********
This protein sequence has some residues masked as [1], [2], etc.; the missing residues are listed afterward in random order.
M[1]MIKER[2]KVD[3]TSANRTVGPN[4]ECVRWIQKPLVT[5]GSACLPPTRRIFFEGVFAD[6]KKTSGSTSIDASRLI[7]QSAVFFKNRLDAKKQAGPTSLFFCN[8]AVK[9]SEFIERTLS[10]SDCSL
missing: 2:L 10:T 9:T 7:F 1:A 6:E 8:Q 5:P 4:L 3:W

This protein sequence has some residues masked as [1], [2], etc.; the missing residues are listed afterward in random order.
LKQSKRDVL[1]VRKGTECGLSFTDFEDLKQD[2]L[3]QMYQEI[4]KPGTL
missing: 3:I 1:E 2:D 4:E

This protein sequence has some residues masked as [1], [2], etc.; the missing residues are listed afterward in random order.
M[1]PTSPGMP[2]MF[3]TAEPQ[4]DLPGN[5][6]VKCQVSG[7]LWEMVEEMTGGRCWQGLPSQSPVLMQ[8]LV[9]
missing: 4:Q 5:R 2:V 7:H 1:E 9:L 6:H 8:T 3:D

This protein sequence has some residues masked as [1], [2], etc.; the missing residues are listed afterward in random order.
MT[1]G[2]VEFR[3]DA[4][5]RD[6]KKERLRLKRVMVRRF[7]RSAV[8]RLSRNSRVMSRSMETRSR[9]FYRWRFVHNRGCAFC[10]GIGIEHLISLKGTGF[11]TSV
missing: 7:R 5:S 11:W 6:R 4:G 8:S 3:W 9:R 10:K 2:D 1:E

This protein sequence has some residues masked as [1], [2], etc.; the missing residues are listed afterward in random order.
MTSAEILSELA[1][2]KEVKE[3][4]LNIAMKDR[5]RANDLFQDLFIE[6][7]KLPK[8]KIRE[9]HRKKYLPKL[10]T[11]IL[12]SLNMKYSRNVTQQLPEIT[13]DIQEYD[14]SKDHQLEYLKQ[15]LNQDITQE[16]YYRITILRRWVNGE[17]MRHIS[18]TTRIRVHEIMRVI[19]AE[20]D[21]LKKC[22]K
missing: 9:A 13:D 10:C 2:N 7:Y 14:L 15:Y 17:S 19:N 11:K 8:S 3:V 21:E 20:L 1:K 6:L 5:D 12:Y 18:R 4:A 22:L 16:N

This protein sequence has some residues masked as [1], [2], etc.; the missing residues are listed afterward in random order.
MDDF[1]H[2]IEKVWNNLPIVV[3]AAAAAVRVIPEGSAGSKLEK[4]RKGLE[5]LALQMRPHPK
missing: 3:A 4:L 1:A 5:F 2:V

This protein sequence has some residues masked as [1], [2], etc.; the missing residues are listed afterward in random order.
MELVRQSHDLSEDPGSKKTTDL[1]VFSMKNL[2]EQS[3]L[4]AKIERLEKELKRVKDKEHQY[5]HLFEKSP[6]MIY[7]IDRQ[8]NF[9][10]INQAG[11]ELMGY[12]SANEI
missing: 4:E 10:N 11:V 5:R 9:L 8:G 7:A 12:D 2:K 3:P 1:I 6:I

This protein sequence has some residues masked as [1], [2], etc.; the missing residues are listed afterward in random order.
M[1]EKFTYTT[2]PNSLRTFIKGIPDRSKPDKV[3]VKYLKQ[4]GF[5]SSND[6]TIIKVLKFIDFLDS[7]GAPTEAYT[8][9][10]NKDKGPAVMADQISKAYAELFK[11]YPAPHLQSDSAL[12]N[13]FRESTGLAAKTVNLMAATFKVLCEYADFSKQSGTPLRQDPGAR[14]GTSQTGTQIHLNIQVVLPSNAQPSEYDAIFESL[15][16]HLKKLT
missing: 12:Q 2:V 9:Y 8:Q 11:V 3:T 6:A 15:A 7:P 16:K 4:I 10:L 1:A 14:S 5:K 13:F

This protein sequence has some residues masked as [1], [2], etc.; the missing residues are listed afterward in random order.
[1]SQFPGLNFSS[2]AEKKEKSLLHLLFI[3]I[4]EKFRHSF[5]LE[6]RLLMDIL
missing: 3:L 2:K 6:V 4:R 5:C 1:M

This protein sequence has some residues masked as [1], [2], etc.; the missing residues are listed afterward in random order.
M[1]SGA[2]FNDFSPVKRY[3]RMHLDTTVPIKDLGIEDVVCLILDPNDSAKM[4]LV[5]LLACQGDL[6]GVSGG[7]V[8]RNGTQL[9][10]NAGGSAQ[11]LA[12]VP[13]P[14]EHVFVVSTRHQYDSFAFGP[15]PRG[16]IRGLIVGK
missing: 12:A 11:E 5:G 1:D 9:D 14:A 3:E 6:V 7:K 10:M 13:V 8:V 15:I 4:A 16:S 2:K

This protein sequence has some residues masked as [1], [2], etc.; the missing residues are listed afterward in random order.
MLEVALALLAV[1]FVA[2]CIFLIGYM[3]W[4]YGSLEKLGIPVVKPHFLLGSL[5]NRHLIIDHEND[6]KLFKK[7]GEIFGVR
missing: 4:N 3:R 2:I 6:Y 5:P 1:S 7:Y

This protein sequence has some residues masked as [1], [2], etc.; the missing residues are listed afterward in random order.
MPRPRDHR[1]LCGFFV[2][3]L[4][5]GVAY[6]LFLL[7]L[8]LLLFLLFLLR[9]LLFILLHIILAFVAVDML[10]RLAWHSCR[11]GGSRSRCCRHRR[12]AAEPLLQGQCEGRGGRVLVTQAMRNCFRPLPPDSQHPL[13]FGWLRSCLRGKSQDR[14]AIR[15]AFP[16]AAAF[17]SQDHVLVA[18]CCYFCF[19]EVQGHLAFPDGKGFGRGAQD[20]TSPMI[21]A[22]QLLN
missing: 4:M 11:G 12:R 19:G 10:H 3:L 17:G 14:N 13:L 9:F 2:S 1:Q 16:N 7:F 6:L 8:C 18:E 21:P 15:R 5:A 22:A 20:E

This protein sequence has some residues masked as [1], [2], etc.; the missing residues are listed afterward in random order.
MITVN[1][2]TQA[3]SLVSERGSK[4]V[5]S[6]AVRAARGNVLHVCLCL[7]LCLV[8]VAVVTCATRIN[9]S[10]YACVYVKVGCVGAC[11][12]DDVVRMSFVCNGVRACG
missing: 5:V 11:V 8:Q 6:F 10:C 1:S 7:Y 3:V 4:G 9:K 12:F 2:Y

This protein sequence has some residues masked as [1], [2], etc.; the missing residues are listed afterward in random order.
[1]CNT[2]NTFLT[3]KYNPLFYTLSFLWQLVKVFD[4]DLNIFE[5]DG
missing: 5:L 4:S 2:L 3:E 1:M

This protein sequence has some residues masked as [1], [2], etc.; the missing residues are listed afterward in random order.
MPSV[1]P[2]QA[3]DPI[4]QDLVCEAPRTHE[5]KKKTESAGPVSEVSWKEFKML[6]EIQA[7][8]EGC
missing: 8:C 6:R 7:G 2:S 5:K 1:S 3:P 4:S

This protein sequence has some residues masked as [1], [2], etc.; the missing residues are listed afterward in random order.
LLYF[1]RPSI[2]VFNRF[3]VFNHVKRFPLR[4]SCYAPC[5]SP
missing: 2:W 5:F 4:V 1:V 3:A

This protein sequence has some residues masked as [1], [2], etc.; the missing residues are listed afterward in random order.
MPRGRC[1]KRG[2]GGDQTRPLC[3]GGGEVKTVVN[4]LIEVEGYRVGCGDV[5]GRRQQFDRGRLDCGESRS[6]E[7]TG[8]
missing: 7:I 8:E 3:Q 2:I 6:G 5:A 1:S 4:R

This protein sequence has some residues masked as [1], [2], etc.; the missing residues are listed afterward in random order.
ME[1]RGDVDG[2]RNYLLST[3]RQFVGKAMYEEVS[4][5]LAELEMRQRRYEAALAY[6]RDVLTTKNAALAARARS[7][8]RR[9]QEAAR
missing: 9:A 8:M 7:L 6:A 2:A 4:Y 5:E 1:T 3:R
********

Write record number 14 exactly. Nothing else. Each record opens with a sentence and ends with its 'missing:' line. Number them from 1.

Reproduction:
This protein sequence has some residues masked as [1], [2], etc.; the missing residues are listed afterward in random order.
[1]CNT[2]NTFLT[3]KYNPLFYTLSFLWQLVKVFD[4]DLNIFE[5]DG
missing: 5:L 4:S 2:L 3:E 1:M